Rights, Responsibilities
About this Site

Craft guilds had been in the Europe ever since the eleventh century.  The weavers were usually the most orderly and strongest of the craftsmen.  Some of the craftsmen involved in the crafts guild were the butchers, bakers, weavers, cloth-makers, dyers, glassmakers, and other artisans.  They were undoubtedly the largest guild, but the merchants were a close second.  Some of the groups that were considered to be in the crafts guild were actually also considered their own guild.  Some of these “double-guilds were the bakers and goldsmiths.  

Laws often existed for specific guilds.  For example, laws involved with the weavers gave the weavers portion of the guild special rights and made them able to have their own courts of law, and if a member of the crafts guild was accused of a crime, they had every right to be tried in the guild’s court, and not the town’s court. This angered the town governments, because the guild court might have a bias that benefited the guild member.  The government did not have any real reason to ban this, though.  Finally, the citizens of the towns offered twenty marks every year to the government if the guild was banned.  This action was said to have been approved, but for some reason, it never took place, most likely because the promised twenty marks never turned up from the town.  In the picture to the above left, craftsmen carved wood and polish various items.  The picture at the above right is a glass art form made by a glassblower.  The most important right of the weaver’s was that they could control weaving trade in that particular town or city.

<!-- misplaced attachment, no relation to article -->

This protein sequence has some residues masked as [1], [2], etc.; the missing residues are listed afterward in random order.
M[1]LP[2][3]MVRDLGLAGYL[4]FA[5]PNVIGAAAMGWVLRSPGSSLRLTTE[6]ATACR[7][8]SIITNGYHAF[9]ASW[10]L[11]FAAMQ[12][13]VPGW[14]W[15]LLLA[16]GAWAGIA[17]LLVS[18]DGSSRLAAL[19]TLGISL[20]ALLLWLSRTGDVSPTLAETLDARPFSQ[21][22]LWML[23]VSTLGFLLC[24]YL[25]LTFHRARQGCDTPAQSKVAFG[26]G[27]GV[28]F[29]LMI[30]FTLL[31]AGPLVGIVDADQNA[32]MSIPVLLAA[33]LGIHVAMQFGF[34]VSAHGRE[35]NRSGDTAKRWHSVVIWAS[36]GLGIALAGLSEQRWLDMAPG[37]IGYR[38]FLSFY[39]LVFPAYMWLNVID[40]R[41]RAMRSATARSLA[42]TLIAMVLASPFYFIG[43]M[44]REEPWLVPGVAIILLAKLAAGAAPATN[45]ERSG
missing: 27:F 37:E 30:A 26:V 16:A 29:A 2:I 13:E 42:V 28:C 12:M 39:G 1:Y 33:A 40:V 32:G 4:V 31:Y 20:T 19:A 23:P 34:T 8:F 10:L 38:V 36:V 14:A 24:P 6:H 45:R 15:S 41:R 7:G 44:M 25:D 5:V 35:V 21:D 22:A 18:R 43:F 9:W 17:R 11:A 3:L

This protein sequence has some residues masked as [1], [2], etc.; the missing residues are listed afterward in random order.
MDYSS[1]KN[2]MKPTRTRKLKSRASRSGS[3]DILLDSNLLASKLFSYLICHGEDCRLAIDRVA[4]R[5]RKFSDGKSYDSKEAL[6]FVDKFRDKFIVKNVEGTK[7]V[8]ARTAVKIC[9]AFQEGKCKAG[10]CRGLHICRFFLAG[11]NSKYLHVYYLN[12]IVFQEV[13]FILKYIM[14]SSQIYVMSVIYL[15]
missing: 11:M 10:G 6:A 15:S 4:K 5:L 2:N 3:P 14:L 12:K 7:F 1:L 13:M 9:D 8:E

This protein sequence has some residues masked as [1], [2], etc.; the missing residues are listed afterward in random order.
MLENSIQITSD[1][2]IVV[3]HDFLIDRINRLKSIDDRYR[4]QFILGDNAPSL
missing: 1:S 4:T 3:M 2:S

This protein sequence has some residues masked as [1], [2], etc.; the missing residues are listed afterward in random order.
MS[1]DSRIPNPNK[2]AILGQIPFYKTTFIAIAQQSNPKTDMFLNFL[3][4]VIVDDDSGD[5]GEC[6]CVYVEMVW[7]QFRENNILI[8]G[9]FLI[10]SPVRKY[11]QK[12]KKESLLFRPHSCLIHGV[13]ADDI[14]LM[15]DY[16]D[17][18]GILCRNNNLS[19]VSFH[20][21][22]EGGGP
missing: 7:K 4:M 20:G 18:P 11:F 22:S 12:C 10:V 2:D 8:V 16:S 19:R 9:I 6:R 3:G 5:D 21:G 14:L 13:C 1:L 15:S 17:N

Comments are requested, and quite welcome: Allyson Terry's email or Kacey Marton's email

  Page last updated: 04/11/2003 03:42